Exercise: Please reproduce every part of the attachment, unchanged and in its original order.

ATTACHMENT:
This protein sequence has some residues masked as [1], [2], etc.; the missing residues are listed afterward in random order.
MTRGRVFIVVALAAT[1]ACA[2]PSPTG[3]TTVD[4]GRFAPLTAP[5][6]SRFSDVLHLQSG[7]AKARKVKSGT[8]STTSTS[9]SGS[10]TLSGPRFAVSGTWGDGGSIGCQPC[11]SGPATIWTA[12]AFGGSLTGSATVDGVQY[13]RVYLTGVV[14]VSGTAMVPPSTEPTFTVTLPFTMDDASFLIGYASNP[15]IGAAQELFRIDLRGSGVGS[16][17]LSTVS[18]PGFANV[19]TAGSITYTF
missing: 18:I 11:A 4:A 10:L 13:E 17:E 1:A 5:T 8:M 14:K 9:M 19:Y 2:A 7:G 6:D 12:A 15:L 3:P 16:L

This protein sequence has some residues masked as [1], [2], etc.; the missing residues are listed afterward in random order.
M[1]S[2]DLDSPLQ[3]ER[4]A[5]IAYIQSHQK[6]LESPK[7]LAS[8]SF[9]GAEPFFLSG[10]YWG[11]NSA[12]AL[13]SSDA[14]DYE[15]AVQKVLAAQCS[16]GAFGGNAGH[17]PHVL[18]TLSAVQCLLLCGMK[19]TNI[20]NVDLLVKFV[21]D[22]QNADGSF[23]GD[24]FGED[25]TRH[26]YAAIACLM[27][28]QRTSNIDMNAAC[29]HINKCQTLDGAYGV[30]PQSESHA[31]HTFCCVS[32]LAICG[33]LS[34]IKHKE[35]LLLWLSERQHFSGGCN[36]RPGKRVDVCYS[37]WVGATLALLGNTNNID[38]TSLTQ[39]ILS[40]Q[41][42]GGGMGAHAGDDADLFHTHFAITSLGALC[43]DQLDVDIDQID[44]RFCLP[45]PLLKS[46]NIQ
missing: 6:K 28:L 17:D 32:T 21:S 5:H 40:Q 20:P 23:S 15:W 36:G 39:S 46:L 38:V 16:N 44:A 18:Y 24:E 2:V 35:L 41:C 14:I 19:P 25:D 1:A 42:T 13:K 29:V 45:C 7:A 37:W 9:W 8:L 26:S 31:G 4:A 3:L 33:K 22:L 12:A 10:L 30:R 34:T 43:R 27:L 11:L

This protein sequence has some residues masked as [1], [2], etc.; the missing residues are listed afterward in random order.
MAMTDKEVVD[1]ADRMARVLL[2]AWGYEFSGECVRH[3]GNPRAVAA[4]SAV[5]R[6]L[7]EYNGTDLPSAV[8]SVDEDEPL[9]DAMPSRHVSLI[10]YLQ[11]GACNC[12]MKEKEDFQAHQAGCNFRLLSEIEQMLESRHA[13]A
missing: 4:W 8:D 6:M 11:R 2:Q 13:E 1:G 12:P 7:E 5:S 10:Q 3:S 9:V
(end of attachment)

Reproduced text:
This protein sequence has some residues masked as [1], [2], etc.; the missing residues are listed afterward in random order.
MTRGRVFIVVALAAT[1]ACA[2]PSPTG[3]TTVD[4]GRFAPLTAP[5][6]SRFSDVLHLQSG[7]AKARKVKSGT[8]STTSTS[9]SGS[10]TLSGPRFAVSGTWGDGGSIGCQPC[11]SGPATIWTA[12]AFGGSLTGSATVDGVQY[13]RVYLTGVV[14]VSGTAMVPPSTEPTFTVTLPFTMDDASFLIGYASNP[15]IGAAQELFRIDLRGSGVGS[16][17]LSTVS[18]PGFANV[19]TAGSITYTF
missing: 18:I 11:A 4:A 10:L 13:E 17:E 1:A 5:T 8:M 14:K 9:M 19:Y 2:A 7:G 6:D 12:A 15:L 3:P 16:L

This protein sequence has some residues masked as [1], [2], etc.; the missing residues are listed afterward in random order.
M[1]S[2]DLDSPLQ[3]ER[4]A[5]IAYIQSHQK[6]LESPK[7]LAS[8]SF[9]GAEPFFLSG[10]YWG[11]NSA[12]AL[13]SSDA[14]DYE[15]AVQKVLAAQCS[16]GAFGGNAGH[17]PHVL[18]TLSAVQCLLLCGMK[19]TNI[20]NVDLLVKFV[21]D[22]QNADGSF[23]GD[24]FGED[25]TRH[26]YAAIACLM[27][28]QRTSNIDMNAAC[29]HINKCQTLDGAYGV[30]PQSESHA[31]HTFCCVS[32]LAICG[33]LS[34]IKHKE[35]LLLWLSERQHFSGGCN[36]RPGKRVDVCYS[37]WVGATLALLGNTNNID[38]TSLTQ[39]ILS[40]Q[41][42]GGGMGAHAGDDADLFHTHFAITSLGALC[43]DQLDVDIDQID[44]RFCLP[45]PLLKS[46]NIQ
missing: 6:K 28:L 17:D 32:T 21:S 5:H 40:Q 20:P 23:S 15:W 36:G 39:S 46:L 38:V 16:N 44:A 18:Y 24:E 2:V 35:L 41:C 14:I 19:P 25:D 1:A 42:T 13:K 29:V 45:C 7:A 37:W 9:W 8:L 26:S 31:G 4:A 3:L 33:K 22:L 12:A 10:L 30:R 34:T 43:R 27:L 11:L

This protein sequence has some residues masked as [1], [2], etc.; the missing residues are listed afterward in random order.
MAMTDKEVVD[1]ADRMARVLL[2]AWGYEFSGECVRH[3]GNPRAVAA[4]SAV[5]R[6]L[7]EYNGTDLPSAV[8]SVDEDEPL[9]DAMPSRHVSLI[10]YLQ[11]GACNC[12]MKEKEDFQAHQAGCNFRLLSEIEQMLESRHA[13]A
missing: 4:W 8:D 6:M 11:R 2:Q 13:E 1:G 12:P 7:E 5:S 10:Q 3:S 9:V